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I'm learning linux bash on my mac. Is there an equivalent to this command in OSX?

locate --regex 'bin/(bz|gz|zip)'
  • Did you generate the locate database? If not, I would use find or mdfind. The command should be locate '/bin \(gz|zip\)' but I currently can't test to validate it. If I remember correctly the BSD version of locate doesn't have a regex option. – Allan Aug 28 '17 at 3:17
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    try locate / | egrep 'pattern'. But as mentioned, make sure the locate db is enabled ... egrep is "extended grep" which will support patterns with parentheses and pipes like that (without extra escaping) – 0942v8653 Aug 28 '17 at 13:07
  • @0942v8653 that worked! Thanks! locate /usr/bin/ | egrep '(bz|gz|zip)' – user3064085 Aug 28 '17 at 21:03
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The macOS version of locate doesn’t have a regex option. You can use * and ? in the search pattern but that’s it.

Before you can use locate you will have to enable it (i. e. have the locate database built) using the following command—by default it is disabled:

sudo launchctl load -w /System/Library/LaunchDaemons/com.apple.locate.plist
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    Thanks! I also updated the db with this command: sudo /usr/libexec/locate.updatedb – user3064085 Aug 28 '17 at 21:08
  • Yes, this is an alternative to enabling the LaunchDaemon. However, the latter has the advantage of being automatically repeated every Sunday at 3:15 pm which keeps the database current. – Tom E Aug 29 '17 at 7:35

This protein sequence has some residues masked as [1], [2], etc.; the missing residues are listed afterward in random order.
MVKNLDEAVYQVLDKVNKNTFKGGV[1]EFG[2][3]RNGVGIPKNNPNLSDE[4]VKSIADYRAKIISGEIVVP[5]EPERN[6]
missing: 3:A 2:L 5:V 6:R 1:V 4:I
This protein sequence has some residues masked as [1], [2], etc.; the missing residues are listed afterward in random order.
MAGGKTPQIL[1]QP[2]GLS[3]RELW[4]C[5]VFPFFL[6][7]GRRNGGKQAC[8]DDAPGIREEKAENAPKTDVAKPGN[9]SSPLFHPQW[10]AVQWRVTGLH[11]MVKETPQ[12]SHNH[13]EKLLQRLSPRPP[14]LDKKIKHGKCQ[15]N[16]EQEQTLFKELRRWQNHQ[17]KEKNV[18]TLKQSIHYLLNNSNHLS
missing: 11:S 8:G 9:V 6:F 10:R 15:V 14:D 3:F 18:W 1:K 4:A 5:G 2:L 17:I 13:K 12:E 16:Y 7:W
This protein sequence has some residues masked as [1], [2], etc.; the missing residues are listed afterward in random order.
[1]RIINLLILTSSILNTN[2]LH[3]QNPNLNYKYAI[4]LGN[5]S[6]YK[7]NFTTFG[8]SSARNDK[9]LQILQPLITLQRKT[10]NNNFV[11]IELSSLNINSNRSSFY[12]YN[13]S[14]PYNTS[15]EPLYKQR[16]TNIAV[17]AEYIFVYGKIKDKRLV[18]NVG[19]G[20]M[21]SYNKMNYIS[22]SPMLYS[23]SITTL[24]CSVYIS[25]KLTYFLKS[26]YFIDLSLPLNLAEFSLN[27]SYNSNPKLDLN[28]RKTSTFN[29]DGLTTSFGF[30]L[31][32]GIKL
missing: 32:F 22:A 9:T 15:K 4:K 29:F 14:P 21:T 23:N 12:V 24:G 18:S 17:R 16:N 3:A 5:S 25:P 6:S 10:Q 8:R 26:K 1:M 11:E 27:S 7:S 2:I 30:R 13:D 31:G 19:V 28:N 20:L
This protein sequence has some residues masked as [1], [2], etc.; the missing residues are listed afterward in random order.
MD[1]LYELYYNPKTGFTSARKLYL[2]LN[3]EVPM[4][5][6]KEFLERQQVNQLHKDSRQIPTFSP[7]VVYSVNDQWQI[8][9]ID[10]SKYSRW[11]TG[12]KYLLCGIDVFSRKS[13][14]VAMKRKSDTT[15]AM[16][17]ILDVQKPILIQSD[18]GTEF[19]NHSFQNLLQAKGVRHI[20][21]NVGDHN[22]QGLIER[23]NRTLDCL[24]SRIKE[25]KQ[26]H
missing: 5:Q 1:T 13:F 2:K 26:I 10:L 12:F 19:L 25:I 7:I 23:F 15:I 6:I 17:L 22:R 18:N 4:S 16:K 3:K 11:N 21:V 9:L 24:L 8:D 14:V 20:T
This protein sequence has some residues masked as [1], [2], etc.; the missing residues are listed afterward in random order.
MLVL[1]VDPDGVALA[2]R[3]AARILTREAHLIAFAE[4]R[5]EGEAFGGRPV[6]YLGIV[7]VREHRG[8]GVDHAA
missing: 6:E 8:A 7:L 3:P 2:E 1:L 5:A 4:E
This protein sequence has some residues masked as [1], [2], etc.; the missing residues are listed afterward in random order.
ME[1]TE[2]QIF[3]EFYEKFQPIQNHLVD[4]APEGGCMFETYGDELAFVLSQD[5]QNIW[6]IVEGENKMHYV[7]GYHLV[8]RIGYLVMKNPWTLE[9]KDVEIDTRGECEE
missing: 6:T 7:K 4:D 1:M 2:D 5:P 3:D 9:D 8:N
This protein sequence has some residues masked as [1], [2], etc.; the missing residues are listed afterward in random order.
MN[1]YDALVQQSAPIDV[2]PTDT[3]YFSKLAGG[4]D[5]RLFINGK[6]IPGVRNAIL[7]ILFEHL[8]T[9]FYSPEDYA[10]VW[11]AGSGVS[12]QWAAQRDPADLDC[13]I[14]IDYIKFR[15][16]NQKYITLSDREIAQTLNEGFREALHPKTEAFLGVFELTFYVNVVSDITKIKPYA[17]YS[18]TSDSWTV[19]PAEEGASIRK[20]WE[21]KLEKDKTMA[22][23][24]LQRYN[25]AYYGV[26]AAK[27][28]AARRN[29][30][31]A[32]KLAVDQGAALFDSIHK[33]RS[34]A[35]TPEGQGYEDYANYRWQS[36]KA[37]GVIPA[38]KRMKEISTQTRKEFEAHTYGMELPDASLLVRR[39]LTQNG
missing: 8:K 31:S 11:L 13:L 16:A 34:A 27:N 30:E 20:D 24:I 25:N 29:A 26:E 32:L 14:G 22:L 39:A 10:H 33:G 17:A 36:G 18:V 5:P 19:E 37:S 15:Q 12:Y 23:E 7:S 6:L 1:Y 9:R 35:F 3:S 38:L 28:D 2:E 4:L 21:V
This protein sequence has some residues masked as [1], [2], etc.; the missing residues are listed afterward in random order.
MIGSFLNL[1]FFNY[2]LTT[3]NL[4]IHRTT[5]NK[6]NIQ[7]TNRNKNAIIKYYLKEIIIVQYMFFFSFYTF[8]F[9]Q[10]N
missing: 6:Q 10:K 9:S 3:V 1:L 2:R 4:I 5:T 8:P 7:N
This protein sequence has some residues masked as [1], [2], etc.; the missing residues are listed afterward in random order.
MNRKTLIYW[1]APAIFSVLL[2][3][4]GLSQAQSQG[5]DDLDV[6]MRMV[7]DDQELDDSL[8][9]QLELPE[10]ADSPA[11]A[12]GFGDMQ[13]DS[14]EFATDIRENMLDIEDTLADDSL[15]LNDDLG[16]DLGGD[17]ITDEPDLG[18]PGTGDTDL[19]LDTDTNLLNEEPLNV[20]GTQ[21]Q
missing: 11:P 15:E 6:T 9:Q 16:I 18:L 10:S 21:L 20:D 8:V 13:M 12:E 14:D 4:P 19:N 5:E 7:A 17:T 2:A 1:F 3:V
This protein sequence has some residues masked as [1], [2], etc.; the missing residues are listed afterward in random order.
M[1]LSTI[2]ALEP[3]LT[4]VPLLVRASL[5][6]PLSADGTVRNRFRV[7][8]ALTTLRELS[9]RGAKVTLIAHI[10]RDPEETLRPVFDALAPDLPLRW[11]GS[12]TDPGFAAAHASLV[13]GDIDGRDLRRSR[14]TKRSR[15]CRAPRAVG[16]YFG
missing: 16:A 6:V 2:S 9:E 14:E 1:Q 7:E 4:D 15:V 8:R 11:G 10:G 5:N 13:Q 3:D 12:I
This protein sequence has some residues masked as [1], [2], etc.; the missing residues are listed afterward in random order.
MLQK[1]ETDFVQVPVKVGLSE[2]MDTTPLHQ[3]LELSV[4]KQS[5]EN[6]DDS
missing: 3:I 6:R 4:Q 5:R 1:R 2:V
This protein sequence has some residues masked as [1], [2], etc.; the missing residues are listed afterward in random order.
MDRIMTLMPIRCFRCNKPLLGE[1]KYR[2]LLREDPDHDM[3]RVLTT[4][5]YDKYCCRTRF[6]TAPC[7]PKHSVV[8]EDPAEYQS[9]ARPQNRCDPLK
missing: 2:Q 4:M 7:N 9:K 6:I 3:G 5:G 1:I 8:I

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The default version of locate on OS X/macOS does not support this, like Tom E. indicated.

Apple ships the BSD version of most of the command-line tools (formerly called "the BSD subsystem").

Therefore there are two answers to your question:

  1. You might construct any number of equivalent command oneliners that accomplish the same as the one command you quoted. For learners, the keywords there are not only regex, but also pipes, backticks and some more.

  2. But to consider your first line of context ("learning linux bash") the following answer may be more appropriate:
    Your example might be from a book like "The Linux Command Line: A Complete Introduction". That is problematic to apply word for word or command by command on OS X/macOS. Apple mostly ships BSD tools and (almost?) all of them in very outdated and insecure versions (fanatical GPL3-allergy on Apple's side). Linux ships mostly GNU-tools that might/will have often the same names but differing features/options compared to their BSD equivalents.

macOS can therefore have not only an equivalent, but the exact same command and syntax you gave as an example. But for that you have to install the corresponding GNU tools. In your case above findutils. That contains the locate command in the flavour used by your example.

This is generally recommendable if you want to learn "linux bash". Install all GNU tools you might need to follow the examples. This also includes a current bash. Apple ships the horrendously medieval version of

/bin/bash --version
GNU bash, version 3.2.57(1)-release (x86_64-apple-darwin16)